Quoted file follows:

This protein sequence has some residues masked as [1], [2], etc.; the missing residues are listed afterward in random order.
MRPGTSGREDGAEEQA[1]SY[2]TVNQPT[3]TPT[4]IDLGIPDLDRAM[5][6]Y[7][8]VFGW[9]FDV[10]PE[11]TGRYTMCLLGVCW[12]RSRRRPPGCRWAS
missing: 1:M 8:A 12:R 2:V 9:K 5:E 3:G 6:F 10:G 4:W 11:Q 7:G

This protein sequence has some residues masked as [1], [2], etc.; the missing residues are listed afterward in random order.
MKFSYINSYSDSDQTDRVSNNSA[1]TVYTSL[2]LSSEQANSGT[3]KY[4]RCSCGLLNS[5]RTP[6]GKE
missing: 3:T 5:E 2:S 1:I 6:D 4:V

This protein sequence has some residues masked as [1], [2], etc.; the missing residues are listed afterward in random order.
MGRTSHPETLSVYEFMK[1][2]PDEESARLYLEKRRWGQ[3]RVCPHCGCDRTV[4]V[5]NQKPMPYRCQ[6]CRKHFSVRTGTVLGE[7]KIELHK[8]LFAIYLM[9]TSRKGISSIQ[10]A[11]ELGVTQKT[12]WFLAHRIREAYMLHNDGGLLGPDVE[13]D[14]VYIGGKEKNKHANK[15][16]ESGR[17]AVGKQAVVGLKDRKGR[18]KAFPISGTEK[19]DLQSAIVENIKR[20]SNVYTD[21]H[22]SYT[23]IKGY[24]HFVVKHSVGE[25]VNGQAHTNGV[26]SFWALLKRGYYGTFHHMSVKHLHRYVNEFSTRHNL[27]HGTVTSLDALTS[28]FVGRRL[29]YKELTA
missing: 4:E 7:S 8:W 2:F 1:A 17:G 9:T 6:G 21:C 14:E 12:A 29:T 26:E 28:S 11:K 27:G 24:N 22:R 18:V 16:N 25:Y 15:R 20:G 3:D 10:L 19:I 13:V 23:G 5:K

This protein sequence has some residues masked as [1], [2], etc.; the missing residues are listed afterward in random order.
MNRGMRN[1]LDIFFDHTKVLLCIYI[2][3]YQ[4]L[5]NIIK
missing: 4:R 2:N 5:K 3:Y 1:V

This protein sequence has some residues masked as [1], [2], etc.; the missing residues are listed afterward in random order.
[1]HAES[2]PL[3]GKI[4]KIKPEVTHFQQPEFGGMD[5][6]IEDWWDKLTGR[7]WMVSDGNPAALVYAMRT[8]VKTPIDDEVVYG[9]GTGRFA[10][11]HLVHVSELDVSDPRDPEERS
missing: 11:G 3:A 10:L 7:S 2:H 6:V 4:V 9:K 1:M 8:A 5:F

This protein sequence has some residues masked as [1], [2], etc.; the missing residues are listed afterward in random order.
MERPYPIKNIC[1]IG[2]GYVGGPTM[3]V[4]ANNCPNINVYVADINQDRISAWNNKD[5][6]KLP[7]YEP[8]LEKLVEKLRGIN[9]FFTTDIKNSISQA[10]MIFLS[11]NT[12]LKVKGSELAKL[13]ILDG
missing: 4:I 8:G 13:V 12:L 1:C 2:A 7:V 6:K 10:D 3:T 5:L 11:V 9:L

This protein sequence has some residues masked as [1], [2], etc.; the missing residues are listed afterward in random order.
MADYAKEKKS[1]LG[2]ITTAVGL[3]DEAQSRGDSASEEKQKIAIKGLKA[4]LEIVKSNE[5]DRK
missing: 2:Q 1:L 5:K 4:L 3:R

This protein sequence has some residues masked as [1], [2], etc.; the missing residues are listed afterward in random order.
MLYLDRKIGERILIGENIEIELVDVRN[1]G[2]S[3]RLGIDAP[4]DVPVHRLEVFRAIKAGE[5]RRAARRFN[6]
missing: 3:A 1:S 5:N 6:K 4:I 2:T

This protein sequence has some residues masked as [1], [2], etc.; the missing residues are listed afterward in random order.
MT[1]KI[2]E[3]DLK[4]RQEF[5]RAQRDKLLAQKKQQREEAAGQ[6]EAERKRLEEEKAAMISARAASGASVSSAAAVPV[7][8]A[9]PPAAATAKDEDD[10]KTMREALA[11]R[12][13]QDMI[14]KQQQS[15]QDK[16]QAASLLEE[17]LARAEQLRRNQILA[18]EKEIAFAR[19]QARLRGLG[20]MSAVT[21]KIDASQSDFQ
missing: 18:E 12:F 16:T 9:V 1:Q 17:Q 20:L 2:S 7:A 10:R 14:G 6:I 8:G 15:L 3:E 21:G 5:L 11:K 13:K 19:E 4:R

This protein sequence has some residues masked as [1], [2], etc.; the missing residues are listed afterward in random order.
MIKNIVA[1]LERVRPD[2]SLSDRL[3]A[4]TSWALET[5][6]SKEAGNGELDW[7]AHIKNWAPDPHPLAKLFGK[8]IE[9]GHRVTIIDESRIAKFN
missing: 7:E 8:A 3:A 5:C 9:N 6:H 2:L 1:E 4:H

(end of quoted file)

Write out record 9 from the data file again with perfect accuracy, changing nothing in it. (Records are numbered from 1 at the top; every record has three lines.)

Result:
This protein sequence has some residues masked as [1], [2], etc.; the missing residues are listed afterward in random order.
MT[1]KI[2]E[3]DLK[4]RQEF[5]RAQRDKLLAQKKQQREEAAGQ[6]EAERKRLEEEKAAMISARAASGASVSSAAAVPV[7][8]A[9]PPAAATAKDEDD[10]KTMREALA[11]R[12][13]QDMI[14]KQQQS[15]QDK[16]QAASLLEE[17]LARAEQLRRNQILA[18]EKEIAFAR[19]QARLRGLG[20]MSAVT[21]KIDASQSDFQ
missing: 18:E 12:F 16:T 9:V 1:Q 17:Q 20:L 2:S 7:A 10:R 14:G 6:I 8:G 15:L 3:E 21:G 5:L 11:K 13:K 19:E 4:R